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Flora Fact: Eye of the Buck

It’s not a peach. It’s not a redbud. Well, it’s not a true buckeye either.

By Dyanne Fry Cortez

The Mexican buckeye tree is most easily identified by its unusual fruit. The three-lobed hanging capsules are green in summer, turning brown in fall. After splitting open to release their seeds, dry shells may remain on bare branches through the winter months.

The dark, shiny seed is about a half-inch in diameter and roughly spherical. A pale scar marks the spot where it attached to the capsule wall. Although smaller, it bears a striking resemblance to the “buckeye” produced by Ohio’s state tree. However, Ungnadia speciosa is not a true buckeye. It’s in a genus all its own.

Mexican buckeye is native to northern Mexico, New Mexico and the drier, rockier parts of Texas. If you hike canyon trails, you may find it growing at the foot of a cliff or clinging to rocks alongside a steep descent. It’s typically a small tree, 15 feet or shorter, many-branched and multi-trunked. If it finds a sheltered spot with plenty of water, this species can grow as tall as 30 feet.


Fragrant, rose pink flowers appear in spring, usually just ahead of the new leaves. At a distance, it’s easy to mistake a blooming Mexican buckeye for a peach or a redbud, which flower around the same time. Seen up close, the flowers are as distinctive as the fruit. They appear lopsided, with four petals on top and a fifth that hangs below the long, drooping stamens. The blooms attract bees and certain types of butterflies, but they don’t last long.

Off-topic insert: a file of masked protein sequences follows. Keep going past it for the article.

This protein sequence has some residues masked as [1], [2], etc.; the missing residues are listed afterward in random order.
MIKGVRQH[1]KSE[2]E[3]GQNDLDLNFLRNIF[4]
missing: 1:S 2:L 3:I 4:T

Mexican buckeye leaves are pinnately compound, with leaflets in pairs along a central stem. A typical leaf will be about a foot long, with six to eight paired leaflets and one more at the tip. Individual leaflets are 2 to 3 inches long, with pointed ends and slightly toothed edges. The deep green foliage hangs gracefully from the many branches, offering dappled shade for hikers and wild animals, and turns lemon yellow in fall.

The seeds and leaves are mildly toxic, although some small mammals can eat them. For humans, Mexican buckeye is just part of the scenery: a hardy, drought-tolerant Texas native that’s attractive in all seasons.

Common Names: Mexican buckeye

Scientific Name: Ungnadia speciosa

Size: From 8 to 30 feet tall, depending on soil

Did You Know? The name originates from hetuck, a Native American word for "buck eye," which the seed was thought to resemble

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